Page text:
“Live Share Grow” is the brainchild of Brandon Martella, 24, a recent graduate of San Diego’s NewSchool of Architecture and Design, and his vertical farm proposal, posted online, has gone global. Martella’s proposal says:
Food as a resource is limited. Supply will soon not meet demand. With population growth, food production in the United States is reaching maximum capacity. Current trends in development create a struggle between farming and living. These two practices are modeled for their own benefit and are soon to clash in a disastrous agglomeration.
Martella’s solution? He envisions a family farm modeled as a high-rise foodie palace with 23 acres of vertical growing racks. That is, half of the structure would be dedicated to growing produce and half would be for housing. “Climate control would be monitored by a system of sensing and actuating. With operable panels on the ETFE façade, cross ventilation could naturally condition the growing environments and be monitored with sensors to keep the ideal climate.”
His plan allows urban farmers to grow 2.1 million pounds of fruits and vegetables for use not only by its residents but to supply the San Diego Convention Center, Gaslamp Quarter restaurants and thousands of other downtown residents who would shop in the planned farmer’s market attached to the building.
In his proposal, he cites the need for the city to handle the critical issue of importing more than 20 million pounds of produce on a daily basis for downtown residents. Why should residents import produce when they could produce crops where they live? “Our city needs to handle this critical issue with an architecture that responds. A new type of residential tower needs to come forth,” he notes.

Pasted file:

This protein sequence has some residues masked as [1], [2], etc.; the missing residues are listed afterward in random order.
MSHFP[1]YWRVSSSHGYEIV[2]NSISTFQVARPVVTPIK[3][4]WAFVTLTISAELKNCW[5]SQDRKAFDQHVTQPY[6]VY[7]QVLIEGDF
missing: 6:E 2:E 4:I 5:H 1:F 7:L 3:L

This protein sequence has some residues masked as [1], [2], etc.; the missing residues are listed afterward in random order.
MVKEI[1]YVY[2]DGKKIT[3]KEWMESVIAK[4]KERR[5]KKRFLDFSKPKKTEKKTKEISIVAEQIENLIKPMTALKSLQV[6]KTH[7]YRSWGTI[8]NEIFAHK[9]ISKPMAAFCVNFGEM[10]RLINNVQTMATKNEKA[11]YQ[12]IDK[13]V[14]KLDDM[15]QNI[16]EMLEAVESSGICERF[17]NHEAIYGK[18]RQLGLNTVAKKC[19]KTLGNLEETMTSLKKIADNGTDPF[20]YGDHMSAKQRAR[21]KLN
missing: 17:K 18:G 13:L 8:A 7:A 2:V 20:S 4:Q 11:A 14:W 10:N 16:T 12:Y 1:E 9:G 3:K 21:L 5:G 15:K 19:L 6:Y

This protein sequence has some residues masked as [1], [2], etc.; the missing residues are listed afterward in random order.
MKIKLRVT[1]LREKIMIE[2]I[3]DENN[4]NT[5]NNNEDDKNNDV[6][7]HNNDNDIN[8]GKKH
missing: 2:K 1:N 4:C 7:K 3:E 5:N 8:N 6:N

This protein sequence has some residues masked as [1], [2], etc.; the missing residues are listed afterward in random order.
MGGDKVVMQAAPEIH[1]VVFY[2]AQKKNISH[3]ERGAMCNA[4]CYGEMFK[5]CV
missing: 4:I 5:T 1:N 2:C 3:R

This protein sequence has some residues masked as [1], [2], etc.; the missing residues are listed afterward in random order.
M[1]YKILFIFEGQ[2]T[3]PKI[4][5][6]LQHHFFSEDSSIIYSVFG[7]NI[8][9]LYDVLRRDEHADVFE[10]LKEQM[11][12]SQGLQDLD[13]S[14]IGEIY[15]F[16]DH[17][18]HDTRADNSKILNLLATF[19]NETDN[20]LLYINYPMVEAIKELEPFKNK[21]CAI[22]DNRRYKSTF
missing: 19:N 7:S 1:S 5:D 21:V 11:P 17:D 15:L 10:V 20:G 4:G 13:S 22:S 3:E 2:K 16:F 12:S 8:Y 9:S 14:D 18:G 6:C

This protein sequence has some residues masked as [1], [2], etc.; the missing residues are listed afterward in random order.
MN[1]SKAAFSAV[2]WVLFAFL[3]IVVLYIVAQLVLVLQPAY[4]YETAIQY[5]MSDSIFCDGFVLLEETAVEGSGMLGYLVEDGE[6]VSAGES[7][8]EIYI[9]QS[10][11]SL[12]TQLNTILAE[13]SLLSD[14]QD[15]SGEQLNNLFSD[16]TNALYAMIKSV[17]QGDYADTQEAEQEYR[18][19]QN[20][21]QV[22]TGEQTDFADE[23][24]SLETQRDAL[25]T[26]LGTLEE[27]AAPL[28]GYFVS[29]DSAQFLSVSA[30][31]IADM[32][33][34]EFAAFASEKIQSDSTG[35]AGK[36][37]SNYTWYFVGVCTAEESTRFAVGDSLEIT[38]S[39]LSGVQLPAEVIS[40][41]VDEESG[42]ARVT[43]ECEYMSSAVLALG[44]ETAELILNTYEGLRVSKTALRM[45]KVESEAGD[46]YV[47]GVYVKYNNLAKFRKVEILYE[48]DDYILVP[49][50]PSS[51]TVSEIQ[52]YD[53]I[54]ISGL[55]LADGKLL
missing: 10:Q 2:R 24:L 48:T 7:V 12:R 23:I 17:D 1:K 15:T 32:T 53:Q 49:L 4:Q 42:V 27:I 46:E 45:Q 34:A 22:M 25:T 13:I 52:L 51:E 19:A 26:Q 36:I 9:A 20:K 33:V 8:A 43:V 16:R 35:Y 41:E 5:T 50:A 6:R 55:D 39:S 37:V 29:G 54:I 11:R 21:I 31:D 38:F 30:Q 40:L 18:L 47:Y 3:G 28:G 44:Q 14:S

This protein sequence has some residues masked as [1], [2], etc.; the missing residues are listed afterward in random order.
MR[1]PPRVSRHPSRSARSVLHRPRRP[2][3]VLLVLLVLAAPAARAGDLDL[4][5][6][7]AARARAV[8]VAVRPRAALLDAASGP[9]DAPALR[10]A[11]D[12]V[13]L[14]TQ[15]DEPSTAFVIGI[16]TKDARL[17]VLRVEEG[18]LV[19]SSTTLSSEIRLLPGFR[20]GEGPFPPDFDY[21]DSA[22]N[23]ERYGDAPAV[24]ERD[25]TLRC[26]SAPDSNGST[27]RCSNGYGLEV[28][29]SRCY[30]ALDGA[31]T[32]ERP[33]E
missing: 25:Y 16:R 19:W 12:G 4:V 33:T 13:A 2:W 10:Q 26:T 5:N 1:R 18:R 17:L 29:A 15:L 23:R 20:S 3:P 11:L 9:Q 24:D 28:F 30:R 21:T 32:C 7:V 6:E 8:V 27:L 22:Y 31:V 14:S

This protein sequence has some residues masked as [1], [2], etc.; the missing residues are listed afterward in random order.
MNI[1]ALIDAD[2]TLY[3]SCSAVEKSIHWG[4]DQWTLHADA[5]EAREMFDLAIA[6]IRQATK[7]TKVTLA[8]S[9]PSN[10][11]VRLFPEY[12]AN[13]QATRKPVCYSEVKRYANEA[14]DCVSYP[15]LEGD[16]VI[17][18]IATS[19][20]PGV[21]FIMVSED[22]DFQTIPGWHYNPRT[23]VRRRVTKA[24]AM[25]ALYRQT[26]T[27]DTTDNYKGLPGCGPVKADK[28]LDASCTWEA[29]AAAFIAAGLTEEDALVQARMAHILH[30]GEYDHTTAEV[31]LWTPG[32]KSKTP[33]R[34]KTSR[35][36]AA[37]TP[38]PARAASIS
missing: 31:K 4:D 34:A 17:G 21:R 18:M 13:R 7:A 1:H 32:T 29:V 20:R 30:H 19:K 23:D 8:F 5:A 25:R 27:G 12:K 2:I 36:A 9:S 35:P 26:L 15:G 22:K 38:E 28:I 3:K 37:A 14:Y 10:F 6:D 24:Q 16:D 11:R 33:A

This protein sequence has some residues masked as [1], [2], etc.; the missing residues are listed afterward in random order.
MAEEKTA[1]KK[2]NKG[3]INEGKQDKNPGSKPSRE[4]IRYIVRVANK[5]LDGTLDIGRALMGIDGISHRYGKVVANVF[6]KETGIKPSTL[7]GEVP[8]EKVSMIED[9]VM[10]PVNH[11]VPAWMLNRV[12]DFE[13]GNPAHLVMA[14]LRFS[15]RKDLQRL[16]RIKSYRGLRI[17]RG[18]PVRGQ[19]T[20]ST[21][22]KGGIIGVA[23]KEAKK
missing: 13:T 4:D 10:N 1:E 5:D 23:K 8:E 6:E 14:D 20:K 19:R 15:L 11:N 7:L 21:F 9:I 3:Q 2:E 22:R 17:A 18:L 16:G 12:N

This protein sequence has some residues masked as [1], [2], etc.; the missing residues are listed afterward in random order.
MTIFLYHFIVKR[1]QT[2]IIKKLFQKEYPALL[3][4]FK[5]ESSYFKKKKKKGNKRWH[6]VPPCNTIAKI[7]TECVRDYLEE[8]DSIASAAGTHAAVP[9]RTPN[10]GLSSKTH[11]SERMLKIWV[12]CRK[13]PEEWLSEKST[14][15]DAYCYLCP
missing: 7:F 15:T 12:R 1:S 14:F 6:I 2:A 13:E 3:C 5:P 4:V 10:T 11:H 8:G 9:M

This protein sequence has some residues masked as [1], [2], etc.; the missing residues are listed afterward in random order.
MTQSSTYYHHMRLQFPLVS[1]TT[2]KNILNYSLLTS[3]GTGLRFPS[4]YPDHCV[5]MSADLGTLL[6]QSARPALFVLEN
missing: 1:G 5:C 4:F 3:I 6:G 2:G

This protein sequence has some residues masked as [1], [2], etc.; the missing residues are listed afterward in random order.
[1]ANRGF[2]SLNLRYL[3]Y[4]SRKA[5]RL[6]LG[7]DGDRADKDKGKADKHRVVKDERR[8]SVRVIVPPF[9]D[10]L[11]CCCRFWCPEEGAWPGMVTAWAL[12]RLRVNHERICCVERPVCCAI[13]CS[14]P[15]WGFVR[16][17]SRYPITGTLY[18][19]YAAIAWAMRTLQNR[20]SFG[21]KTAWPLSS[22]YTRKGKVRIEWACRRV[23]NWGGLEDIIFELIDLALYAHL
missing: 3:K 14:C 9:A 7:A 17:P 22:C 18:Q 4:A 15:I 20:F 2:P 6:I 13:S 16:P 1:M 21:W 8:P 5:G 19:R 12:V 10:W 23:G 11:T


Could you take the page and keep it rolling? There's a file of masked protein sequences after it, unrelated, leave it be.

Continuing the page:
Martella said the innovative idea came to him while living downtown and attending weekly farmer’s markets. “Talking to local farmers, I discovered that San Diego needed a permanent venue for these grassroots social interfaces to take place and truly make the farmers local by bringing their production methods to the city.”
He says his mother’s side lives on a family farm in upstate New York, and while living in San Diego, their self-sustained lifestyle partially influenced the project. “I created a hydroponic system in my downtown residence, growing various types of lettuce and herbs and figured if I could do it in my window, I could scale it up 500 feet.”
He says his concept could work in any type of community and that large-scale hydroponic crop productions are presently taking place across the country. “However,” he adds, “these facilities are removed from cities and operate on remote locations, disengaging the consumer.”
Employed at Roesling Nakamura Terata Architects, Martella said after posting his proposal on eVolo, a progressive architecture forum website, he began receiving emails from developers as far away as Egypt and Germany offering millions of dollars to develop the urban farming project.
The vertical farm, a mixed usage building, which would include 1,484 residential units designed to supply some 30,000 people with produce, would stand in the heart of San Diego.